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By Hein Kaiser


Special voting day 1: Elections off to a brisk start

The first day of special voting saw eligible citizens cast their votes on Monday. Some were even visited at by election officials at home.

Monday marked the first day of two days of casting special votes and according to IEC officials some stations visited by The Citizen, it’s been so far, so good.

“There have been so issues so far,” said an IEC official.

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‘We are ready’

“It’s been seamless and while we expect volumes to pick up as election day approaches, Wednesday is the big one. But we are ready,” she said.

Eligible citizens including the frail and senior citizens were visited at home by election officials to enable them to cast their vote while others joined short but unending queues to make their mark on ballots.

There are three ballots that voters must complete for this election. The compensatory national form is the usual list of parties competing for seats in the National Assembly while the Regional ballot includes independent candidates and political parties in a separately set aside two hundred seats.

ALSO READ: Elections explained: You can’t vote twice and your vote won’t go to the ANC if you don’t vote

This allows individuals to have a fighting chance, albeit that precious few have made themselves available for election and have been less than invisible in terms of campaigning.

Yet, it’s just enough to make the national ballot a double printed, massive piece of paper with the regional ballot a novella that extends well beyond the surface area of voting booths.

The provincial ballot is not as longwinded as the national version, but also contains fewer independents than expected.

Going quickly and smoothly

DA party agent and local ward councillor in Ekurhuleni, Simon Lapping said that business was brisk at the three voting stations within his district.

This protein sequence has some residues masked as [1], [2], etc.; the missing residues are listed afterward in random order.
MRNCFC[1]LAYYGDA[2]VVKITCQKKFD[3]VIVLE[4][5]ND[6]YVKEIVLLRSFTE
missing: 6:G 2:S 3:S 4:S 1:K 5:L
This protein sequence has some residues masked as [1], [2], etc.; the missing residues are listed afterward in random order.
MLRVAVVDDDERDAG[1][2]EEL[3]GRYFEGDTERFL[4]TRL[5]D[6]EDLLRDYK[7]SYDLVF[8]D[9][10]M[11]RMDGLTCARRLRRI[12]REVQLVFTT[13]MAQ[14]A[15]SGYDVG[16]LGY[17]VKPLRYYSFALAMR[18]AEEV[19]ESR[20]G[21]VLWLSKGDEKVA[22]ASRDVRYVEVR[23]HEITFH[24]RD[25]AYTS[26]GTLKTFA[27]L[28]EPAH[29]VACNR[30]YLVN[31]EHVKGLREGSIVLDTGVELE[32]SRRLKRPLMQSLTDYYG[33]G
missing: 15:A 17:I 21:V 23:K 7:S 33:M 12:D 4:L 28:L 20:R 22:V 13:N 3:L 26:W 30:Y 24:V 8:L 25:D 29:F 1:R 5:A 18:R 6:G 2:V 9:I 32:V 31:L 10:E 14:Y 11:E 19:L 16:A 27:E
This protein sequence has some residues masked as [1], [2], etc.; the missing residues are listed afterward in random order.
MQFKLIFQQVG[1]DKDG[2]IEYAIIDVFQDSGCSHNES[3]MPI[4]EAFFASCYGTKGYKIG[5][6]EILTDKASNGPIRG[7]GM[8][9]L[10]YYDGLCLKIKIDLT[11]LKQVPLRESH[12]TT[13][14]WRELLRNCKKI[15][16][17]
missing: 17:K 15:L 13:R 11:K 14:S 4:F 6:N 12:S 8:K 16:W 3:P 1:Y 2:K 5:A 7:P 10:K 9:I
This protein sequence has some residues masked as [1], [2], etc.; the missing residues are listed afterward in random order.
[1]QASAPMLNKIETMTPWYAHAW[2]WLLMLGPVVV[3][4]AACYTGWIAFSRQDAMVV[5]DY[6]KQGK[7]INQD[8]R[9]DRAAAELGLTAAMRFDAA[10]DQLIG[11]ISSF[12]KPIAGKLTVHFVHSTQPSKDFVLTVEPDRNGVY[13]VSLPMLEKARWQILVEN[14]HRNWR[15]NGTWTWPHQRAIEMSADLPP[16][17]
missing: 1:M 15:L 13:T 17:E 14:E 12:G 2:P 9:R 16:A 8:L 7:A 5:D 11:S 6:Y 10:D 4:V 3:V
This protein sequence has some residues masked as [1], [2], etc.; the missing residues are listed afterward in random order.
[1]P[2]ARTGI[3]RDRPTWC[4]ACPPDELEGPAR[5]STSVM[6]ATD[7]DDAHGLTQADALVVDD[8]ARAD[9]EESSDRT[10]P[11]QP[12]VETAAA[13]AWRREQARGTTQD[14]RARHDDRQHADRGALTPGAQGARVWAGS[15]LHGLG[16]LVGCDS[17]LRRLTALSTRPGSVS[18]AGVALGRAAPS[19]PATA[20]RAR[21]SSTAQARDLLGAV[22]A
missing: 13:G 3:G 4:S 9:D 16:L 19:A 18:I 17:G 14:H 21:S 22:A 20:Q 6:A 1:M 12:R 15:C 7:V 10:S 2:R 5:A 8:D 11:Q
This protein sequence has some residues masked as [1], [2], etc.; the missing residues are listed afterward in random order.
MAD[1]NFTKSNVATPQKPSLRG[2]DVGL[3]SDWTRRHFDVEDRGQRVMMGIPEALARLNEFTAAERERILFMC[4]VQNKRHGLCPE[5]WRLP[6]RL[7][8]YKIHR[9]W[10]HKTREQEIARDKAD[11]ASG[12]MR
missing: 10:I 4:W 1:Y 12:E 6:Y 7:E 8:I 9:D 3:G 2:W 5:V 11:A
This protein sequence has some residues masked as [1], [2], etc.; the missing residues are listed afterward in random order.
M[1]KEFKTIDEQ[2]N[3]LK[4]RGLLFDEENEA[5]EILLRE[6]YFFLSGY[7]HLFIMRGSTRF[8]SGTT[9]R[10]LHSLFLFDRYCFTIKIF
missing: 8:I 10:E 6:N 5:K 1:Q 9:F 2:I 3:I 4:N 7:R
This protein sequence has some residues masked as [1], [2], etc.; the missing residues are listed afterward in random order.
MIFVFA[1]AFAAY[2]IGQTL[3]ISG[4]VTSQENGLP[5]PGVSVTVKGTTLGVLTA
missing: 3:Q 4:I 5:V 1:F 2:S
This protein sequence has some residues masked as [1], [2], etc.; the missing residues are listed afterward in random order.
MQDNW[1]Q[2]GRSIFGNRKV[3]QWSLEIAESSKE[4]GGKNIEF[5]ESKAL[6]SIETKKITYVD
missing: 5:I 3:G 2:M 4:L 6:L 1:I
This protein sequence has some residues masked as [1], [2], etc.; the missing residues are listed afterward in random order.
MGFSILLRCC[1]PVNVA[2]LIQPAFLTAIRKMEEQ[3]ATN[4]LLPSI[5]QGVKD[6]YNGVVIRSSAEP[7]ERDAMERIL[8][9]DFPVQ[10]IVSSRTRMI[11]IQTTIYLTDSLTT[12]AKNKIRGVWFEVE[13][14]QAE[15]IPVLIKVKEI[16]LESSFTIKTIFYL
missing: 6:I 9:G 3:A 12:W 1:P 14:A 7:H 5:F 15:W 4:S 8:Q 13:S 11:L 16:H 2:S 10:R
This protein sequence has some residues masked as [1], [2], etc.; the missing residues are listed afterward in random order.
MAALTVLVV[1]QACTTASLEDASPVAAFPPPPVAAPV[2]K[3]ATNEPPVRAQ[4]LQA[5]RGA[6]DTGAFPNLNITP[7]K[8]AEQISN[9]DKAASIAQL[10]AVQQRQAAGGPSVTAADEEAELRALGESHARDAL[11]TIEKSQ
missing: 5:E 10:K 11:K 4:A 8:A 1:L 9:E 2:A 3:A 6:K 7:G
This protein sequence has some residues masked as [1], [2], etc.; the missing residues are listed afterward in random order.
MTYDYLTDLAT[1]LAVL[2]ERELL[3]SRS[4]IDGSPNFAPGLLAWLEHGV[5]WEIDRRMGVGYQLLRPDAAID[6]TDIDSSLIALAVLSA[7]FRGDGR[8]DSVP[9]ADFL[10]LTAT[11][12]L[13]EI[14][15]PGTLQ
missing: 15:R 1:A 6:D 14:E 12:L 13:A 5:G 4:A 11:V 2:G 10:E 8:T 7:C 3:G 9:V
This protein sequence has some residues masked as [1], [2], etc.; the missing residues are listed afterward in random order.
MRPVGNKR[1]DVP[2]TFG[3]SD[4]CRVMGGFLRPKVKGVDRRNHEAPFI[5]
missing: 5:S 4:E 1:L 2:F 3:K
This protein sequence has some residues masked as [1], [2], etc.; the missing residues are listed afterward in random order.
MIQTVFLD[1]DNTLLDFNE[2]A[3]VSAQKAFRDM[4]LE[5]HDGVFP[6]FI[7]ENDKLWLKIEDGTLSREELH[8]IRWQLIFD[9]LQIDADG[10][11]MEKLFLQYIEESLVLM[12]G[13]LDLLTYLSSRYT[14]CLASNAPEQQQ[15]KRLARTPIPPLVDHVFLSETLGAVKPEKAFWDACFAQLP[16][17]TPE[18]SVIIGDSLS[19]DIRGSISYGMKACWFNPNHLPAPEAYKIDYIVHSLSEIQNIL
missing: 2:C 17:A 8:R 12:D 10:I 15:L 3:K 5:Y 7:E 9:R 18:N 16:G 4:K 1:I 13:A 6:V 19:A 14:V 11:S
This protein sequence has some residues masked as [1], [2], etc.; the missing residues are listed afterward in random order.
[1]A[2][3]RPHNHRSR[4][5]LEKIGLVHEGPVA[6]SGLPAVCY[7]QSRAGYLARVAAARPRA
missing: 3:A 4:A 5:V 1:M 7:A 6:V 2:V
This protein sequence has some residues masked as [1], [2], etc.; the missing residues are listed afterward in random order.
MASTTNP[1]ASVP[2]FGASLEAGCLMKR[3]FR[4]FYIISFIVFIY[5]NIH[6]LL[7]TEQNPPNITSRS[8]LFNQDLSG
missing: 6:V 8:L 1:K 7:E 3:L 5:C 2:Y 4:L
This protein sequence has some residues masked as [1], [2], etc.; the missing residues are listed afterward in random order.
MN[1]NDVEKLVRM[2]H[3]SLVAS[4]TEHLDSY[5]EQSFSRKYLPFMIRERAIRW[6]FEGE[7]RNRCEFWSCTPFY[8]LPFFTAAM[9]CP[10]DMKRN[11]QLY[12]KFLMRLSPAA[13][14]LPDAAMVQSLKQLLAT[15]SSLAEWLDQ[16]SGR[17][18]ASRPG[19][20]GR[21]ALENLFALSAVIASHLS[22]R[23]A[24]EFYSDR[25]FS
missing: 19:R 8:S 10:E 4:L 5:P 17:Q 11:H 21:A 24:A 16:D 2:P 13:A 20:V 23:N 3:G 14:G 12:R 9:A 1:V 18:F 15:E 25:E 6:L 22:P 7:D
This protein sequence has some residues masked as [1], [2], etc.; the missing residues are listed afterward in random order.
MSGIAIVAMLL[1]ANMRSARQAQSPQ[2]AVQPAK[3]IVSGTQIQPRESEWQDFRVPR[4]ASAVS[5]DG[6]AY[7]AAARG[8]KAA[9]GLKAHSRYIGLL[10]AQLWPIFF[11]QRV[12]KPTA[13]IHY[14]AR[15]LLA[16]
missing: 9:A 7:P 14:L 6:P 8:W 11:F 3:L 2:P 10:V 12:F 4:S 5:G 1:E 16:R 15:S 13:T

Together with other party representatives they spent the whole day exercising oversight as well as collecting voters who were unable to get to the voting stations themselves.

Later in the day, the ANC also gathered at some voting stations and while many other parties were still to make an appearance.

MK had representation at a Kempton Park voting station with one of its agents thirty-year-old enthusiasts whose returned home to support former President Zuma after a decade in the United States.

Voters were all smiles, and not just because the queues were short. “This is our chance to really make a difference and get the ANC out for good,” a voter told The Citizen before rushing into the voting station.

ALSO READ: IEC cannot confirm yet if MK party will be charged for alleged break-in

Another voter said that people who are not voting and thinking that it’s a statement of protest, have it all wrong: “They can blame themselves when the NHI comes in and nobody can get to see a doctor for months, and we’ll have them to than for the potholes and the loadshedding which, of course, will be back later this week.”

Other voters were equally as cynical about the incumbent government and, interestingly, it was spread across all races and age groups.

A young woman who accompanied her elderly grandmother to cast her vote said that she has better things to do with her life than to vote, because she’s moving to London anyway later this year while a domestic worker, also present to aid a special voter, said that she wants “the people who keep lying to us” out of government.

She said she thought that ActionSA leader Herman Mashaba is a handsome man and might be trusted.

ANC activist Richard Kgaje told The Citizen that he took time off to go and help the party he still believes in.

Late yesterday other parties started setting up shop at voting stations where The Citizen visited.